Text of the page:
I’m sitting here, angry and frustrated. Heartbroken.
I watched so many people on my Facebook feed talk about how they were going to vote for a third party… whether it was out of principle or protest. Because they “just couldn’t vote for either candidate.”
You’d have to be delusional not to understand that while we do have third parties – we are not set up for a third party system. What ends up happening is that a third party forms a coalition well after Democrats and Republicans begin campaigning, so all they do is gain a small amount of momentum once the primaries are complete.
So votes for third party candidates (and write-in candidates) end up splitting the vote between the two main parties. And typically cause close races and upsets. Like they did with Bush & Gore, and like they did tonight.
I noticed a common thread amongst those third party voters. All were white. All were straight. None identify as LGBTQ. Most had a college education. (These were the ones who were open about it in their feed)
In short, they’re the people who would do just fine no matter who came into power.
You and I can discuss whether or not it’s a shame that we don’t have a system that supports a third party (it is – third parties are historically agents of major political change). But that doesn’t change that of the two major candidates, you had a person who spent their entire career in public service, but who admittedly is not a perfect person. And you had a celebrity whose entire platform catered to white individuals, by wanting to undo progress. That painted all Muslims as dangerous, painted Mexican immigrants as rapists and murderers. That said whatever it felt like, and pretended they didn’t say things that they did. Whose candidate spent more time on Twitter bashing his enemies, than he did actually learning about foreign policy and the basics of how the government works.
It doesn’t change that in order to stand by his principles, you had to ignore how his presidency could affect all of those minority groups. And decide that it would be okay, because it wouldn’t affect you. Because you could stand by your “principles.” (I’m sure a lot of them are the same people who sniff that they’ll move to Canada. Because they have the resources to do so)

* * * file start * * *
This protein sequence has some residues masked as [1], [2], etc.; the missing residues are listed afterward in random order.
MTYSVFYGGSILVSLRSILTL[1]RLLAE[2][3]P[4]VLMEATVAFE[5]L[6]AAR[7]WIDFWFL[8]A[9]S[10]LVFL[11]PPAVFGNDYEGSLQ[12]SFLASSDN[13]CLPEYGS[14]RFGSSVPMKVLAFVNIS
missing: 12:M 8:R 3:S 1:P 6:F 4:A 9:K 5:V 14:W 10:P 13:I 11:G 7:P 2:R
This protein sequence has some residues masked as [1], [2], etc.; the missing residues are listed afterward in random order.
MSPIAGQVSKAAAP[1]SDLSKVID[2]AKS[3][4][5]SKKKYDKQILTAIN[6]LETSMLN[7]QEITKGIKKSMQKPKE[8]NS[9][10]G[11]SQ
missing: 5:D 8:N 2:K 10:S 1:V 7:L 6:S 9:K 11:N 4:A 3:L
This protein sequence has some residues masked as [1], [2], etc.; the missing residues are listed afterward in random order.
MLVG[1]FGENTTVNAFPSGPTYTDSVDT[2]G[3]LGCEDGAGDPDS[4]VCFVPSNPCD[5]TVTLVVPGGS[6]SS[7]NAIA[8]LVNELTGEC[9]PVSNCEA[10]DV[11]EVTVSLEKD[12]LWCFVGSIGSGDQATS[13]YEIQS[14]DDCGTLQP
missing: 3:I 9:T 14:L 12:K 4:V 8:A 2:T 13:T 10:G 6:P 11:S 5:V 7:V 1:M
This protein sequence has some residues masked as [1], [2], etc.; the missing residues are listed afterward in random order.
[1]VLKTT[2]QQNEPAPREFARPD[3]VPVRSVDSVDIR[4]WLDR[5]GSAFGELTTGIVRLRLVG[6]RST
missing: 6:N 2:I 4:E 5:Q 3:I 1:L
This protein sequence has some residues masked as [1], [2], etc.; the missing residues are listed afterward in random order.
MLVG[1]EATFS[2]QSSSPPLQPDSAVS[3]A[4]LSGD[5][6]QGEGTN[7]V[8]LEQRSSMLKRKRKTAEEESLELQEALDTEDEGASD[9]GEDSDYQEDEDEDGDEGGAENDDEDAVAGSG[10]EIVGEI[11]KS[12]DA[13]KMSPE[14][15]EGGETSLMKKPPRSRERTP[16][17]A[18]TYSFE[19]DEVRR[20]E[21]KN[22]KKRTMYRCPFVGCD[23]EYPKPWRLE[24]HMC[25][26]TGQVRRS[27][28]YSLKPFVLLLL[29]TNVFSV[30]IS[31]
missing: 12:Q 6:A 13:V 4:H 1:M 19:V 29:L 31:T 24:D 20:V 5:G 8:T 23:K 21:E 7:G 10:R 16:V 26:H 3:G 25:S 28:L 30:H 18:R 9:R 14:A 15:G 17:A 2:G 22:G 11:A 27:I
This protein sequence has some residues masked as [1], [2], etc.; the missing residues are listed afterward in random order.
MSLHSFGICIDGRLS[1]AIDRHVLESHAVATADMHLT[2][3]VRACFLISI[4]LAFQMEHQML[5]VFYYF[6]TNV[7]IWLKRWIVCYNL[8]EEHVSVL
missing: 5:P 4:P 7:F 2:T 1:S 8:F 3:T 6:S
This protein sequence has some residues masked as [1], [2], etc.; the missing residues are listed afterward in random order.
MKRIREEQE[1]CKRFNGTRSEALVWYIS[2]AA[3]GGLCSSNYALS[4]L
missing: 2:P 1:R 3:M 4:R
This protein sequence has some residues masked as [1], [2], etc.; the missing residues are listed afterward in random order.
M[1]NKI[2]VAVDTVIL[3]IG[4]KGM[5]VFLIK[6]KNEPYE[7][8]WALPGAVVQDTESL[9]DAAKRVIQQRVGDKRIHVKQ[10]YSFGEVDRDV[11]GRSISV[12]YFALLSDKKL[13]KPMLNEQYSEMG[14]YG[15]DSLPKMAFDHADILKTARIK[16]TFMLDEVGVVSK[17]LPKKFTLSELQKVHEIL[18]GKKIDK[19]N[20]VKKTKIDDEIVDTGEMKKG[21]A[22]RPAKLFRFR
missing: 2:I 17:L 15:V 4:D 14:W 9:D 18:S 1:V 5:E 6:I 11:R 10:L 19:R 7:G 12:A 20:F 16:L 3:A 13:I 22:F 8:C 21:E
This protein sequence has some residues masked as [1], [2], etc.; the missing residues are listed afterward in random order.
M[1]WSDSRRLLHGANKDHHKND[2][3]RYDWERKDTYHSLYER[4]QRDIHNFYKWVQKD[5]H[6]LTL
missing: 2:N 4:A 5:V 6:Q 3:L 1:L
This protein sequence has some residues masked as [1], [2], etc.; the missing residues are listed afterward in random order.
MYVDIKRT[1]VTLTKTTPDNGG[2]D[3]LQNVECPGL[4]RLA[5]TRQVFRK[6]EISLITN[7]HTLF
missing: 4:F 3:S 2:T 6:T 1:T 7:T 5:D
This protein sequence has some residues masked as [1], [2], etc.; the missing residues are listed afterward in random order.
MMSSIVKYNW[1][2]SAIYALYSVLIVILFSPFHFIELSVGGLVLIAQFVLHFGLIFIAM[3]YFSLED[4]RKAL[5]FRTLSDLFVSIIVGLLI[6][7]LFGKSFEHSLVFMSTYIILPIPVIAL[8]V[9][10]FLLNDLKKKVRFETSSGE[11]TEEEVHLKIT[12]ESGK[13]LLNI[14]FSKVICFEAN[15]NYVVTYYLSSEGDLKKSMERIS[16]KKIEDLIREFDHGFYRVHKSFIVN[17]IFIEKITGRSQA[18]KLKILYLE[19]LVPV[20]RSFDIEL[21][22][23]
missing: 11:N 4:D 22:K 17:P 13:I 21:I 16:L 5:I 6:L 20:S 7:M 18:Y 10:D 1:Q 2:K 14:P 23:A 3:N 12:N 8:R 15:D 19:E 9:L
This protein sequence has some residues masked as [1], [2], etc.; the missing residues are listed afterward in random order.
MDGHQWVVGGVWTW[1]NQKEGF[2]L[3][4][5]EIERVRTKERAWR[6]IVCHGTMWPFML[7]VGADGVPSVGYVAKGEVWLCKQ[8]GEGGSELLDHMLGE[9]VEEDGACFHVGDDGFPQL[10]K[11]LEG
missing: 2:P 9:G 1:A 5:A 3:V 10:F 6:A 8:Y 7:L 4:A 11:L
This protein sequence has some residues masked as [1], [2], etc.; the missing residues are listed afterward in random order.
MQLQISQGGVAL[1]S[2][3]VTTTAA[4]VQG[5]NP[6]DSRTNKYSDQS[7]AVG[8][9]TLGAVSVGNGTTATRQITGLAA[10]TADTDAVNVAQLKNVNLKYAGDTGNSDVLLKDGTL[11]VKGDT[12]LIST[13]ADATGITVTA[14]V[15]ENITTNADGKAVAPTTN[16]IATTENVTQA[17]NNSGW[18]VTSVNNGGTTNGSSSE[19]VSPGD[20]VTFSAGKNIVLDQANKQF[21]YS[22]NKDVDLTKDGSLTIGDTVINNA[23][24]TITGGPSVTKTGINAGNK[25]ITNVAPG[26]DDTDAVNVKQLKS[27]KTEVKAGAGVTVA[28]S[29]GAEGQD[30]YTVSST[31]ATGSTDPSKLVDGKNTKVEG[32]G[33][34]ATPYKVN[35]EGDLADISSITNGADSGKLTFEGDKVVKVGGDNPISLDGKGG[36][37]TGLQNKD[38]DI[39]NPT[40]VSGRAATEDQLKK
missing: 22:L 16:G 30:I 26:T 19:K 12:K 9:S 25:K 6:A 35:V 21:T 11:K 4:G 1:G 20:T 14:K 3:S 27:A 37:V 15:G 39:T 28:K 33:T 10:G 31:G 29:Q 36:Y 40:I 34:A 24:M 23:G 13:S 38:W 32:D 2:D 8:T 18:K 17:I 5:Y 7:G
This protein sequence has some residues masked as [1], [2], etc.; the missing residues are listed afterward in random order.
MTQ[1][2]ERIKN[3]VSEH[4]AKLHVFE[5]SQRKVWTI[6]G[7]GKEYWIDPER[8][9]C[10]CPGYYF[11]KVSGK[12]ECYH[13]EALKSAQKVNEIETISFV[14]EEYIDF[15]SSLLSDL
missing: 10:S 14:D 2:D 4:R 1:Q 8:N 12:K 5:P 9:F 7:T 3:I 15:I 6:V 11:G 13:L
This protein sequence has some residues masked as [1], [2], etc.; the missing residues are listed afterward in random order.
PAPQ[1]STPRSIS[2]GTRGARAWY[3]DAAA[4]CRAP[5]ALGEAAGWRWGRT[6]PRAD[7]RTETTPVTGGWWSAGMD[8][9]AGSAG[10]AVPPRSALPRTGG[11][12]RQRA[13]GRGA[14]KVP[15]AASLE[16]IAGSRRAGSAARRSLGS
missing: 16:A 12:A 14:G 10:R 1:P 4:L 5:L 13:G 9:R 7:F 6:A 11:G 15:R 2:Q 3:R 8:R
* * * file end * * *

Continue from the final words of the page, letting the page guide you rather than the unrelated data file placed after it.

I’m standing by my own. Because, imperfect system or not, it’s our duty to try to pick the candidate that we know has a shot at winning and who would do the best job. And all those privileged third party voters… ignored so many people in our country that this administration would leave behind.
But the blame isn’t solely on third party voters. A lot of the blame lies with the television media who gave Donald Trump a platform when he was a joke. Who brought him on to morning shows because his outrageousness drew in viewers who wanted to see what he’d say next. And they normalized his hate, his arrogance, his ignorance.
When it was clear that he had a shot at winning, they tried to backtrack – but it was too late. Every television station is guilty of this, local to national to cable networks. It’s one of the reasons I’ve begun relying on newspapers for coverage.
So thank you, ambivalent white people and ratings hungry networks. Thank you very much. The damage that this presidency is already doing will take time to untangle.
But really, thank you for giving me a focus for the next four years. I am, as I have always been, committed to making the country a more fair place for all Americans (and not just to improve my own rights – I will readily admit there are minority groups worse off than me, and nobody deserves to live in fear). You’ve just lit a fire under me.
To everyone upset- Stay. Fight. Don’t give up on America. Show those filled with hate (whether it’s a small flicker of it or a bonfire) that they can’t destroy our light.
It doesn’t change the bitter disappointment. The lack of faith I have in people, for being able to overlook someone who regularly gaslights everyone around him. Because the party he represents would benefit their status quo.
Edit: There’s a lot more at work here – but I’m going to need a lot more time to mentally unpack and discuss the white women who refused to vote for Hillary. (Which mostly is on how divisive the primary elections were)